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Mountaineer duo spikes Pitt

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PITTSBURGH — West Virginia stars Pat White and Steve Slaton weren't satisfied with running all over rival Pittsburgh. Now they're teaming up as a pass combination in a rivalry they've made one-sided with two spectacular games.

White and Slaton crossed up Pitt by teaming as a passing combination in a high-scoring first half, then put away the Panthers with a string of long runs in a comeback second half to lead No. 8 West Virginia's 45-27 victory Thursday night.

The Mountaineers (9-1, 4-1 Big East) beat their biggest rival for the fourth time in five seasons, though not quite as easily as in last year's 45-13 romp in Morgantown.

Pittsburgh (6-5, 2-4) led 27-24 at the half before being overwhelmed by West Virginia's playmaking speed in a second half in which the Mountaineers ran for 371 of their 438 yards rushing.

White, whose quickness again was too much for Pitt, threw for 204 yards and hit Slaton on the running back's first two 2006 touchdown receptions. White then ran for TDs of 64 and 19 yards. He finished with 220 yards rushing against Pitt for the second season in a row.

Slaton, the nation's No. 2 rusher, was held to 7 yards on six carries in the first half, but still became the first player in school history to have more than 100 yards rushing (215) and receiving (130) in a game. He had scoring catches of 15 and 11 yards in the first half, as well as another 43-yard catch as a slot receiver, then scored on a 55-yard run in the second half. Slaton ran for 179 yards against Pitt last season.

The Panthers must beat No. 10 Louisville on Nov. 25 to avoid a season-ending five-game losing streak after starting 6-1. They already are assured of their first losing record in the Big East since 1999. West Virginia remains in contention for a BCS bowl despite losing to Louisville two weeks ago.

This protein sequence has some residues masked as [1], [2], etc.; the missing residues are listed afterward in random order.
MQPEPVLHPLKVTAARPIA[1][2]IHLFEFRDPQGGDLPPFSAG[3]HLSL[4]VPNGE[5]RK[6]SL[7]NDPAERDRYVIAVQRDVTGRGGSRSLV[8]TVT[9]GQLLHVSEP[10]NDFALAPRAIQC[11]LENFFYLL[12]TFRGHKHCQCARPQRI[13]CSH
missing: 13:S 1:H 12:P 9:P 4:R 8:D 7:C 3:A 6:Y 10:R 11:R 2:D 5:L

Pitt quarterback Tyler Palko tried to keep the Panthers in the game with two touchdown passes, but was sacked eight times and got nothing going in a second half in which Pitt was outgained 373-30. West Virginia finished with a 641-295 edge in total yardage.

The 99th edition of the game now known as the Backyard Brawl kicked off one of college football's most awaited weekends, the rivalry week that features No. 1 Ohio State vs. No. 2 Michigan on Saturday.

West Virginia's offense was everything it expected to be in the first half, except for its reliance on throwing rather than running. The major surprise was that Pitt, held to 10 points by Rutgers in its last home game, not only kept up but led 27-24 at halftime as Palko threw touchdown passes of 23 yards to Nate Byham and 15 yards to Oderick Turner.

The play that Pitt fans will most remember is Darrelle Revis' adventuresome 73-yard punt return down the Panthers sideline that put the Panthers up 24-17 with 2:18 remaining in the half. Revis took off after a thunderous block by wide receiver Derek Kinder so leveled West Virginia's Ridwan Malik that Malik took out one of his own teammates.

On one of the most dazzling special teams plays in Pitt history, Revis used two spin moves to elude three potential tacklers inside the West Virginia 25 before finally reaching the end zone — Pitt's first punt return score since Revis' 79-yarder against Cincinnati last season.

The only problem was Revis' return left West Virginia with plenty enough time to score, with White hitting Slaton for 67 yards on their second pass play touchdown of the half. Until Thursday, Slaton hadn't caught a pass for a touchdown since doing it twice last season.

After West Virginia was held to 67 yards rushing in the first half, White got outside on the second play from scrimmage of the second half for a 64-yard scoring run that give the Mountaineers a 31-27 lead. On West Virginia's next possession, White needed only four plays to drive them 97 yards for a touchdown he scored from the 19.